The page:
Could Apple Vision Pro Be In Trouble?! Revolution In AR Glasses Predicted!

TECH NEWS – Apart from artificial intelligence, which is sure to be the biggest buzzword of the entire CES 2024, it seems that the intersection of VR and AR will take second place, threatening the monopoly of Apple’s Vision Pro…



The development of the area dominated by Apple Vision Pro has so far followed two parallel paths. One is dominated by simple AR glasses. These pack prisms behind the lenses to essentially be a glorified external display for your Steam Deck or other device. Of course, eliminating neck pain from bending over the display is worth the price of admission in itself. But the feature set is a bit thin right now.

Then there are headsets like the Meta Quest 3 and Apple’s Vision Pro, which are much closer to the sci-fi future we’ve all dreamed of, with a Ready Player One-like virtual space that merges with the real world.

It’s great to use. But let’s be honest – the vision any company has of us wearing such a gigantic pair of headphones while on the go looks a bit silly.

The question arises: where to go next? There seems to be an obvious line between VR headsets and AR glasses and what they can do.


Could there be a fusion between Apple Vision Pro and AR glasses?


One thing is clear – these two parallel lines of technological development will soon intersect. The dream of the future is XR technology like the Apple Vision Pro in a device the size of AR glasses. The previous assumption was that anything remotely resembling this would be available in a few years.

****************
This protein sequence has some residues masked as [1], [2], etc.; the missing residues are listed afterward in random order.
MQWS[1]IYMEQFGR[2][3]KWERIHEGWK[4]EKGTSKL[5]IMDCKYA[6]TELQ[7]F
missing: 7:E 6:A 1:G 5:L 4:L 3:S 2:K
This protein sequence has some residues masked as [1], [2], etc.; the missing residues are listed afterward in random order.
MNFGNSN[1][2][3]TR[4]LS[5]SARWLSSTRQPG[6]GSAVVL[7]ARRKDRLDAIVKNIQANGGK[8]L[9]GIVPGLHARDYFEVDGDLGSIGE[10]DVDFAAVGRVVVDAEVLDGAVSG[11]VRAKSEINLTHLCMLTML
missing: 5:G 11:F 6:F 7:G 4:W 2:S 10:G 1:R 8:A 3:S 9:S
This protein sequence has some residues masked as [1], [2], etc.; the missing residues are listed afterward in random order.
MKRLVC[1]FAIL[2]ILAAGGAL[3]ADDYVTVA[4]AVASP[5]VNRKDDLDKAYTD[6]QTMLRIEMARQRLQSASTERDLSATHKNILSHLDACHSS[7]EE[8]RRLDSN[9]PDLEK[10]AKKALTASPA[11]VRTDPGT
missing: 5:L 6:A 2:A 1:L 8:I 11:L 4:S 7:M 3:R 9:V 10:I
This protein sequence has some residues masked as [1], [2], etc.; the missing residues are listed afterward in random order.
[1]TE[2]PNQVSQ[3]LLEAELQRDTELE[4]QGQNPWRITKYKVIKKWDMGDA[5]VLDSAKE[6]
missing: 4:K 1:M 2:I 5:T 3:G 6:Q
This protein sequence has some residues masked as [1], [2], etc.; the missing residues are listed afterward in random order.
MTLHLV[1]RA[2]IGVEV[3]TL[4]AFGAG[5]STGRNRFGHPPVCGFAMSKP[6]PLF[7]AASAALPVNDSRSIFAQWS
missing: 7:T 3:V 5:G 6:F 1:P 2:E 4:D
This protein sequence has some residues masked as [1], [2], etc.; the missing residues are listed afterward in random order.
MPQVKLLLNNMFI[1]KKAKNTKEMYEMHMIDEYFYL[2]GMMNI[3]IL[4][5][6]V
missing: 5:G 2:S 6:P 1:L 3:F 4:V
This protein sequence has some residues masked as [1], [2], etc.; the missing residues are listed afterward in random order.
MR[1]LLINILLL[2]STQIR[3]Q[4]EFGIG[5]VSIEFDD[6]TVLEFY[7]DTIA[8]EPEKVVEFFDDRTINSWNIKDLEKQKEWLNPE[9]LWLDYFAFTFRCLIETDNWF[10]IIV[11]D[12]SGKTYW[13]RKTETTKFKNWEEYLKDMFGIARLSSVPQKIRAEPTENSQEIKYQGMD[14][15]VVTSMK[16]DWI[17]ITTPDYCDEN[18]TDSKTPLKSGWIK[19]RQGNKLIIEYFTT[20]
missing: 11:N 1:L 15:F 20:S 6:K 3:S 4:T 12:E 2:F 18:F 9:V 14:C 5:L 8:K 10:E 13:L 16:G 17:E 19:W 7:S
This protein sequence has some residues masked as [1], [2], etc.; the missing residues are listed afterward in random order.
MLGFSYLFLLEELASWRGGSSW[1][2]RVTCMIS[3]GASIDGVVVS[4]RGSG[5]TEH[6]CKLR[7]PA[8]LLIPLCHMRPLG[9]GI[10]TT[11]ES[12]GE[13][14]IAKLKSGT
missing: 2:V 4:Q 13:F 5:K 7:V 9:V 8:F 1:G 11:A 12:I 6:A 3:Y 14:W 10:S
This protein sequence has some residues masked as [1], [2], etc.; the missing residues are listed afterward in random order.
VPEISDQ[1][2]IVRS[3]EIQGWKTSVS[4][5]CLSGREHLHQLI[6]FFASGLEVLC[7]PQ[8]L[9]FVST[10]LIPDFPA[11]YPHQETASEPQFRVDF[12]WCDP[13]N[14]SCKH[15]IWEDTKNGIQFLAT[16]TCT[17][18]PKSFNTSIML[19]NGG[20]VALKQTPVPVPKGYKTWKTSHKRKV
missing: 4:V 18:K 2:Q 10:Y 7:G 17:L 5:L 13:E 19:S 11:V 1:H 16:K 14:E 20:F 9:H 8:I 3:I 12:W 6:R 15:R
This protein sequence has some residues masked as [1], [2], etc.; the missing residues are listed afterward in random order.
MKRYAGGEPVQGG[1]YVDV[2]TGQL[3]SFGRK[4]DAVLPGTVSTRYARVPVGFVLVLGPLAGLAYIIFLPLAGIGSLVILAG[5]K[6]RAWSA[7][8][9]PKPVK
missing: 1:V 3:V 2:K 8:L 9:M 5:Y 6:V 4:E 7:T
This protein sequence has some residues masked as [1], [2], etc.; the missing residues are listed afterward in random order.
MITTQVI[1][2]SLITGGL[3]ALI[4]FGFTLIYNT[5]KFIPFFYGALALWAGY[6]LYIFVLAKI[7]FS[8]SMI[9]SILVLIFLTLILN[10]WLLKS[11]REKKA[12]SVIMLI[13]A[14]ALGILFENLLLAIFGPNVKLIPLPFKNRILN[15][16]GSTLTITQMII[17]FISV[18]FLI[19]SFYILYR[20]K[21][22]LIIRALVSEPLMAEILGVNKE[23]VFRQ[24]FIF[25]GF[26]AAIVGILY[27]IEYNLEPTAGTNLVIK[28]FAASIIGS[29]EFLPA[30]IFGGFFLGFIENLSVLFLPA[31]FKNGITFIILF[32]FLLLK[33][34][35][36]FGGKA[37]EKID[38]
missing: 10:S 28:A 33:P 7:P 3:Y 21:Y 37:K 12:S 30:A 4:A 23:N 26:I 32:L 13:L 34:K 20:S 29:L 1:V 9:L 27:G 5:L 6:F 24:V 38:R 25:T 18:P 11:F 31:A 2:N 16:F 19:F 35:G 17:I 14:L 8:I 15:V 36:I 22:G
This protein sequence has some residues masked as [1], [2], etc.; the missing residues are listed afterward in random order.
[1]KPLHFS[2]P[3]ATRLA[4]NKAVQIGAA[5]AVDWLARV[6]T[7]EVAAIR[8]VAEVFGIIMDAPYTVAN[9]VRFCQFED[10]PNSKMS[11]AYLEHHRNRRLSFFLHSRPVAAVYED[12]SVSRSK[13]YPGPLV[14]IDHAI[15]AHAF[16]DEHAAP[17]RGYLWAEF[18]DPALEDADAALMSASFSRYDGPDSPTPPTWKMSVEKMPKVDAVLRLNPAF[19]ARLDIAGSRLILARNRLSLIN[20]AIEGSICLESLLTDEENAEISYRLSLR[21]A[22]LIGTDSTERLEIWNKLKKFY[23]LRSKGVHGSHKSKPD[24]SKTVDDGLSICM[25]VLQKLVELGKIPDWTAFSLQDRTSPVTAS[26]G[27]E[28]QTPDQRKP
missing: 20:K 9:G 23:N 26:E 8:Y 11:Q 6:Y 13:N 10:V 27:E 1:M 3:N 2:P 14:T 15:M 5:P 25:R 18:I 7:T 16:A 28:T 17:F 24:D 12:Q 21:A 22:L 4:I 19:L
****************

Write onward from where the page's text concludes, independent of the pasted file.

Even Xreal thinks so, with co-founder Peng Jin (aka PJ) talking about “wearable computing” being the next big step.

Questions to be asked about this future include whether users will still be happy to carry around multiple devices. Or rather, they just want one. It would be the difference between connecting to your phone wirelessly to render the image or relying on the cloud to render every VR scenario you watch. This would require a significant server infrastructure and a lot of power to run.

Regardless of which option we choose, it’s pretty clear in the company’s product agenda that it’s bringing more and more virtual environment-based interactivity to the headset.

But that doesn’t stop experimentation, as PJ mentioned that he’s experimenting with bone-conduction audio and even new display technologies that eliminate prisms.


What does the (relatively near) future hold?


It will probably take some time for the technology to scale down until a new type of computing is found entirely in a pair of glasses. Or not?

Well, all signs point to some big improvements coming to the XR, which conveniently leads to predictions for the big show starting in a few days.

According to experts, we’ll see three key things that will start us on the road to the ultimate XR glasses: Display technology that completely removes glass prisms from your eyes, device-free computing and hand tracking inside the glasses.

However, here comes the exciting part. We will unlikely see them combined in one set of glasses for the time being. The AR space is quickly becoming competitive (currently led by Xreal with 51% of the market share), and each company is riding a different horse.

Xreal Air 2 aims for game simplicity and spatial computing, Viture aims for a fully-fledged sensory experience with all accessories, and TCL Rayneo glasses want to provide the best possible image in the most minimal form possible.

All this results in an interesting difference. It won’t end until one of the winners decides to bring it all together, taking some lessons from VR headsets and bringing the two categories together. In any case, we will be brighter after CES 2024…

Source: Tom’s Guide

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